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Henderson v. City of Round Rock

United States District Court, W.D. Texas

September 27, 2019

ALLEN HENDERSON, Plaintiff
v.
CITY OF ROUND ROCK, TEXAS, Defendant

          THE HONORABLE LEE YEAKEL UNITED STATES DISTRICT JUDGE.

          REPORT AND RECOMMENDATION OF THE UNITED STATES MAGISTRATE JUDGE

          SUSAN HIGHTOWER UNITED STATES MAGISTRATE JUDGE.

         Before this Court are Defendant City of Round Rock's Motion and Brief to Dismiss for Failure to State a Claim, filed on June 3, 2019 (Dkt. No. 3); Plaintiff's Response, filed on June 10, 2019 (Dkt. No. 5); and Defendant's Reply, filed on June 17, 2019 (Dkt. No. 7). On July 17, 2019, the District Court referred the above motion to the undersigned Magistrate Judge for Report and Recommendation pursuant to 28 U.S.C. § 636(b)(1), Federal Rule of Civil Procedure 72, and Rule 1 of Appendix C of the Local Rules of the United States District Court for the Western District of Texas (“Local Rules”).

         I. BACKGROUND

         Allen Henderson (“Plaintiff”) worked for the City of Round Rock, Texas (“Defendant”) as a “Human Resources Generalist” for about a year and half before he was terminated on February 16, 2018. Plaintiff alleges that he was “harassed, demoted, and ultimately fired in retaliation for reporting what he in good faith believed to be sexual harassment and sex discrimination.” Dkt. No. 1 at ¶ 1. Plaintiff alleges that on December 18, 2017, a female employee reported to him that she had been a victim of sexual harassment and that the perpetrator was a male employee in the Defendant's Human Resources (“HR”) department. On that same day, Plaintiff asked his supervisors to investigate the complaint of sexual harassment. Ultimately, the alleged harasser resigned his employment with Defendant.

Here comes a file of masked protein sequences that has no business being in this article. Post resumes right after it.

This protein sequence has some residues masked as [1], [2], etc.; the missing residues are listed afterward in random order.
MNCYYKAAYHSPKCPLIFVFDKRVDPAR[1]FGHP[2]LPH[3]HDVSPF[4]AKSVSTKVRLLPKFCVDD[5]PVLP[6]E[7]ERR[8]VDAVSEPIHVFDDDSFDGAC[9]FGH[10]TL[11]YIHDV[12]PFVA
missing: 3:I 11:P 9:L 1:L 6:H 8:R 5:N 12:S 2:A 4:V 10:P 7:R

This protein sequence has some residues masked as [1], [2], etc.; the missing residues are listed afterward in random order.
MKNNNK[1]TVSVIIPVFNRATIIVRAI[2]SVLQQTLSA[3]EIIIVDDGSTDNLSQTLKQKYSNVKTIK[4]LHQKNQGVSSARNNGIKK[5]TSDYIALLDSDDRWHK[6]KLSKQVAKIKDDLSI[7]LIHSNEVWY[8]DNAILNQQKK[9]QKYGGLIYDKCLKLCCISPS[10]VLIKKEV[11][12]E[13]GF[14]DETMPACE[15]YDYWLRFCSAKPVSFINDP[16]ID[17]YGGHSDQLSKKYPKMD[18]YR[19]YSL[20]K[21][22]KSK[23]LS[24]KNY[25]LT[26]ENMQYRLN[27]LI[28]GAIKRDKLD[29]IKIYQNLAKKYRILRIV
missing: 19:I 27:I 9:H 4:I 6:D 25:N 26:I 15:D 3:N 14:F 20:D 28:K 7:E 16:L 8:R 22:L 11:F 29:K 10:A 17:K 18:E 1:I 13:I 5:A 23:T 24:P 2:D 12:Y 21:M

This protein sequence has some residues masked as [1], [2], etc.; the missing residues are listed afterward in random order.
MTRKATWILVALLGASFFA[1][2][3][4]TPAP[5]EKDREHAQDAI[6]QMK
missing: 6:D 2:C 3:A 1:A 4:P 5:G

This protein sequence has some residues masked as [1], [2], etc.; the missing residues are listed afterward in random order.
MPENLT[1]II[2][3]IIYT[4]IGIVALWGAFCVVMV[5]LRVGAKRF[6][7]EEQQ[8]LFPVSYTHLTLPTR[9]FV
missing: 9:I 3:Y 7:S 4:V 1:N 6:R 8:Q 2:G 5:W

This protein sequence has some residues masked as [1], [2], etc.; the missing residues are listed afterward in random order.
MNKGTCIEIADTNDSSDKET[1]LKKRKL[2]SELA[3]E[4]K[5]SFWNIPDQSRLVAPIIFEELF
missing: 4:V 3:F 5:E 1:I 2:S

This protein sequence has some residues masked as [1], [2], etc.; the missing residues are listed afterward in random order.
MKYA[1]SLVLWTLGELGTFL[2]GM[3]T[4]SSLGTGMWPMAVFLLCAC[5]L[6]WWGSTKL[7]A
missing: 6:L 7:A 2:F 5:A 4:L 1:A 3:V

Plaintiff alleges that after he requested the sexual harassment investigation to occur “he was treated much more hostilely by his supervisors.” Id. at ¶ 9. Specifically, Plaintiff alleges that his supervisors began to micromanage his job duties “as if they were looking for reasons to terminate him.” Id. at ¶ 8. In addition, Plaintiff alleges that although his supervisor had previously approved his request to take a course for HR professionals from Cornell University, she denied his request after he sought the investigation. Plaintiff alleges that he was terminated on February 16, 2018, two months after he requested the investigation, for “false and pretextual” reasons. Id. at ¶ 9.

         On March 26, 2019, Plaintiff filed the instant lawsuit against Defendant, alleging (1) retaliation under Title VII of the Civil Rights Act, and (2) retaliation under Chapter 21 of the Texas Labor Code. On June 3, 2019, Defendant filed the instant Motion to Dismiss under Federal Rule of Civil Procedure 12(b)(6), arguing that Plaintiff's claim for retaliation based on his complaints of heightened job scrutiny and micromanagement should be dismissed because those actions are not adverse employment actions. Defendant also alleges that Plaintiff has failed to allege viable claims for employment discrimination, harassment, and hostile work environment.